Post-mortem CNS studies in schizophrenic patients show a decrease in cholinergic interneurons [28]. Muscarinic cholinergic receptor M1 (a G-protein coupled receptor) mRNA levels are reported to be significantly decreased in the dorsolateral prefrontal cortex [29] as well as the superior prefrontal gyrus [30] in Schizophrenics. Recreational use of Arecoline (a muscarinic agonist), particularly in the practice of chewing beetle nut, is correlated with reduced negative and positive symptoms in Schizophrenia [31].

Serotonin System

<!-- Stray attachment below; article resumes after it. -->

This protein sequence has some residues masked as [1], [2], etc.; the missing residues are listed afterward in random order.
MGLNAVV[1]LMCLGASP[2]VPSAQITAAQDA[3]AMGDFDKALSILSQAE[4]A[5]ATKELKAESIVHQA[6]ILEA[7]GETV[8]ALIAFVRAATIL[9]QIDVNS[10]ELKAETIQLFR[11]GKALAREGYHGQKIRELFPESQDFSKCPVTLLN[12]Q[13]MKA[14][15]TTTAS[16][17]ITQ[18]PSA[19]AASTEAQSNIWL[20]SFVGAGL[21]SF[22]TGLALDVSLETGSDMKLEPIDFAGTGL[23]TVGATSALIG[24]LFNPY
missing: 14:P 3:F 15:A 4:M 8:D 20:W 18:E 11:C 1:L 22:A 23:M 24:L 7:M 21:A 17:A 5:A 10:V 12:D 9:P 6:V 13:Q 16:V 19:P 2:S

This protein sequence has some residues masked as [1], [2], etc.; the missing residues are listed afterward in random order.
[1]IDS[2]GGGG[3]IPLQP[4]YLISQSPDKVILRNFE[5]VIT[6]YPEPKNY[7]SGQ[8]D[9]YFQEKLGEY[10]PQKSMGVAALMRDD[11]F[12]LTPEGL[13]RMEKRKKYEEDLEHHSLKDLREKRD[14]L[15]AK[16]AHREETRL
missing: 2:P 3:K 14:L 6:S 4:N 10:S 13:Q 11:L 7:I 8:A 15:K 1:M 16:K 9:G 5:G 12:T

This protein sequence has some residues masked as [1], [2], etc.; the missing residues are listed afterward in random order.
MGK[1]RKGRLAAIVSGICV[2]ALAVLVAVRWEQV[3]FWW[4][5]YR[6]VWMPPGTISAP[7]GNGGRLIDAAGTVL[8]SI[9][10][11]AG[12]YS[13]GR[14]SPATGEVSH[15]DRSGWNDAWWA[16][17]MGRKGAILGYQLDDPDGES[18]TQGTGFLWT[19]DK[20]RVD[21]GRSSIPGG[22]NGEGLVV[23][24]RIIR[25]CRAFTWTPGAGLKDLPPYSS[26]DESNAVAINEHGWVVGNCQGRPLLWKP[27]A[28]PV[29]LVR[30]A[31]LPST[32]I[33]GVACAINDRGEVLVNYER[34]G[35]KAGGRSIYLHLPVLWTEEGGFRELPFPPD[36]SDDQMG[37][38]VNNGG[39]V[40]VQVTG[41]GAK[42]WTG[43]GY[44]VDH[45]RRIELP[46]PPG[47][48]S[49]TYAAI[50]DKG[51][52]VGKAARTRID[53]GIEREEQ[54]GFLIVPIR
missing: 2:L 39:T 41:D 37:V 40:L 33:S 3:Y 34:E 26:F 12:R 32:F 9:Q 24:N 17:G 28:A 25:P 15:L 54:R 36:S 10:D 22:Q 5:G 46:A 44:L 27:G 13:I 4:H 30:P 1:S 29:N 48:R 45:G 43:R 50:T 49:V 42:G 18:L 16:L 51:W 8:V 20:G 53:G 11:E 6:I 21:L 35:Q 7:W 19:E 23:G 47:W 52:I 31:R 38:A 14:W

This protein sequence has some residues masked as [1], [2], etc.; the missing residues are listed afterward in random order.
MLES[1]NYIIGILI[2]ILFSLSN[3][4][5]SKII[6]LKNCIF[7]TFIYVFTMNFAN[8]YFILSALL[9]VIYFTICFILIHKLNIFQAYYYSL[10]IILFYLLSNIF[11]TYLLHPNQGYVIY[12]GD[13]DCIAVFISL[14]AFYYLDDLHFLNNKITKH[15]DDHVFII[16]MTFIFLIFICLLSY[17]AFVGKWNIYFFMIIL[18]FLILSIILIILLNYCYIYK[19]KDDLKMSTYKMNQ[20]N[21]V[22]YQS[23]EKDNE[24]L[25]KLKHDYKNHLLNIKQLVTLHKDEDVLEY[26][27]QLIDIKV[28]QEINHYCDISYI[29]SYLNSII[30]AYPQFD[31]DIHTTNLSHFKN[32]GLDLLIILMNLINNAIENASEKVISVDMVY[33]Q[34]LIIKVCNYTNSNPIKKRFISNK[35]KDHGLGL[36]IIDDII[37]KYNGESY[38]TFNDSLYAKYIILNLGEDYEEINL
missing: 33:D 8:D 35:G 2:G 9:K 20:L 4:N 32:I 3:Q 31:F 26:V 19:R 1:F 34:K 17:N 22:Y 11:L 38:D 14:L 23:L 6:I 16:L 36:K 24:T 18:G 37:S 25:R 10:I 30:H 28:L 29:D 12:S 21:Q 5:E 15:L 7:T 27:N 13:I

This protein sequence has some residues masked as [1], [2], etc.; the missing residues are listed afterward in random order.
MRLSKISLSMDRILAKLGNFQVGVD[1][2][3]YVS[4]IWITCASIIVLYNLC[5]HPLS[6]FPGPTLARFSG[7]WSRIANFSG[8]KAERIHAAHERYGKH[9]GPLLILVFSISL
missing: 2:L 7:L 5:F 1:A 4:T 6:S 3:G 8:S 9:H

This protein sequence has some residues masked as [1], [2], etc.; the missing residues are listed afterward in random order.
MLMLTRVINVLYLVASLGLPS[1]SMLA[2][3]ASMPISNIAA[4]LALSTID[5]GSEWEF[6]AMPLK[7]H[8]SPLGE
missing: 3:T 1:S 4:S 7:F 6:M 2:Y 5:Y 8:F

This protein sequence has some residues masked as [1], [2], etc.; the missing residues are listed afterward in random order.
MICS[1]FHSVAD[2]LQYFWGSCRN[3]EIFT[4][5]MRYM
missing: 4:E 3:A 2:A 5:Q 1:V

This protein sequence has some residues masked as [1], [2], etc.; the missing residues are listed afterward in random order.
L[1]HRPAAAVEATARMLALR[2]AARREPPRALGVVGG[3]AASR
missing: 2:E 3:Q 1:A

The role of serotonin, like dopamine and glutamate, was derived from pharmacological observations of drugs like LSD and its effect on human behavior. Serotonin (5-hydroxtryptamine, 5-HT) affects a variety of behaviors which are disturbed in Schizophrenia, namely cognition, perception, mood, sleep and pain sensitivity. Studies have shown a strong correlation between the affinities of hallucinogenic drugs for 5-HT2 receptors [32]. It has been shown that these drugs act as partial agonists of 5-HT2 receptors, particularly 5-HT2A subtype [33]. Postmortem studies have shown reduced 5-HT2A receptor level in the prefrontal cortex of schizophrenic patients [34]. However, PET scans in drug-naive patients show no such correlation. An association has also been reported between 5-HT2A gene polymorphism and attention deficits in Schizophrenia [35]. Increased serotonin levels in the striatum and prefrontal cortex have also been reported in schizophrenic patients [36]. These studies have prompted research on whether serotonin receptor abnormalities exist in Schizophrenia.